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Wesley in the Isle of Man

Friday, 30.--I went on to Whitchaven, where I found a little vessel waiting for me. After preaching in the evening, I went on board about eight o'clock and before eight in the morning landed at Douglas, in the Isle of Man. Douglas exceedingly resembles Newlyn in Cornwall both in its situation, form, and buildings; only it is much larger and has a few houses equal to most in Penzance. As soon as we landed, I was challenged by Mr. Booth, who had seen me in Ireland and whose brother has been for many years a member of the society in Coolylough. A chaise was provided to carry me to Castletown. I was greatly surprised at the country. All the way from Douglas to Castletown it is as pleasant and as well cultivated as most parts of England, with many gentlemen's seats. Castletown a good deal resembles Galway, only it is not so large. At six I preached near the castle, I believe, to all the inhabitants of the town. Two or three gay young women showed they knew nothing about religion; all the rest were deeply serious.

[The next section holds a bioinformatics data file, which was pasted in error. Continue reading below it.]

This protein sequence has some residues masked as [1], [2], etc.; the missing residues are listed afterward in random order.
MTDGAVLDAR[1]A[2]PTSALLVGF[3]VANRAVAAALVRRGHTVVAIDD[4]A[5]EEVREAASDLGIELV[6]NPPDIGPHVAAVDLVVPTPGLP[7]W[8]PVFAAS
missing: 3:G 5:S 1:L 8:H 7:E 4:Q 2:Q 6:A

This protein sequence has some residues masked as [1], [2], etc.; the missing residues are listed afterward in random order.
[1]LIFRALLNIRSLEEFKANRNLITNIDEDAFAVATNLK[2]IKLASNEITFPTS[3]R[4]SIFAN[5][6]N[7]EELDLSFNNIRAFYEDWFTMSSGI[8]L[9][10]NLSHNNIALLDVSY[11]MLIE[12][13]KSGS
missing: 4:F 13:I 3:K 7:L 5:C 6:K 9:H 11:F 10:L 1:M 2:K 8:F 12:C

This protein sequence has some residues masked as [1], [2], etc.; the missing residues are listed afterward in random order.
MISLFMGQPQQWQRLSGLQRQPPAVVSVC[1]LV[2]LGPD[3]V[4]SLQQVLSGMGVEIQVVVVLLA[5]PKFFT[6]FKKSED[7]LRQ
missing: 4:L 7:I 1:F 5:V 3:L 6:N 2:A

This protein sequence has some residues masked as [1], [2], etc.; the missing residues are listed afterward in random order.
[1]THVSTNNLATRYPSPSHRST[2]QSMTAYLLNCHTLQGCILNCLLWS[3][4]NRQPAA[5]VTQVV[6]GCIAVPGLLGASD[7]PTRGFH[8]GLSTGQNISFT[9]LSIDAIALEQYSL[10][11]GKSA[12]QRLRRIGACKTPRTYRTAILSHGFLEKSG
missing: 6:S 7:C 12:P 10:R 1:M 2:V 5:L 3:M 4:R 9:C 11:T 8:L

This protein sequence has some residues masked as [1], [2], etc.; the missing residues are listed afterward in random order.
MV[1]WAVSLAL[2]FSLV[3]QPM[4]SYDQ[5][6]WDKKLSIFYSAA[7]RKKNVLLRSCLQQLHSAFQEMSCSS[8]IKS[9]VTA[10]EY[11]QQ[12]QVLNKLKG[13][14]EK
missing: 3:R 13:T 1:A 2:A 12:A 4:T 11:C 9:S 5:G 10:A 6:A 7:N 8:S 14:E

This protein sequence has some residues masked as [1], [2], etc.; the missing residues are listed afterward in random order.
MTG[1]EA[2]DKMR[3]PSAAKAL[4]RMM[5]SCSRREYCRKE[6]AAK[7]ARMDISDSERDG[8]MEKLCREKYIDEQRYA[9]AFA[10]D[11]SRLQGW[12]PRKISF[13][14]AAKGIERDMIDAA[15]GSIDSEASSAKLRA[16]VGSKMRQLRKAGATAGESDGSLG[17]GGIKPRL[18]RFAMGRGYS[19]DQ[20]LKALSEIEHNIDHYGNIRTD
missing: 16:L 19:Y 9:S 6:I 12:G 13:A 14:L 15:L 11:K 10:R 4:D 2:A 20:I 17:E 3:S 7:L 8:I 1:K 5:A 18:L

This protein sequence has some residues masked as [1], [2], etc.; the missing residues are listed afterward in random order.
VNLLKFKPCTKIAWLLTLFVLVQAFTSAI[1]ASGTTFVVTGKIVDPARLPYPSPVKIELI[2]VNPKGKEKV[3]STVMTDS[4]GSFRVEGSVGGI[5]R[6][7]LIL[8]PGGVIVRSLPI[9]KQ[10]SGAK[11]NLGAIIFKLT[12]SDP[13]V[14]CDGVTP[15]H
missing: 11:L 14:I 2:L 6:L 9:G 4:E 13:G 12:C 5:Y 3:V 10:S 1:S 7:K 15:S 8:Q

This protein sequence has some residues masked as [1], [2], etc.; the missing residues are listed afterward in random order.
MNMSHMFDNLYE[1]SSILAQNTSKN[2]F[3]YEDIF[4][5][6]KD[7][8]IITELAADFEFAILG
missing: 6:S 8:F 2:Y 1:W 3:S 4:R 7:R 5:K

Sunday, June 1.--At six I preached in our own room; and, my surprise, saw all the gentlewoman there. Young as well as old were now deeply affected and would fain have had me stay were it but for an hour or two; but I was forced to hasten away in order to be at Peeltown before the service began.

Mr. Corbett said he would gladly have asked me to preach but that the Bishop had forbidden him and had also forbidden all his clergy to admit any Methodist preacher to the Lord's supper. But is any clergyman obliged, either in law or conscience, to obey such a prohibition? By no means. The will even of the King does not bind any English subject, unless it be seconded by an express law. How much less the will of a bishop? "But did not you take an oath to obey him?" No, nor any clergyman in the three kingdoms. This is a mere vulgar error. Shame that it should prevail almost universally.                                                            

As it rained, I retired after service into a large malthouse. Most of the congregation followed and devoured the Word. It being fair in the afternoon, the whole congregation stopped in the churchyard, and the Word of God was with power. It was a happy opportunity.

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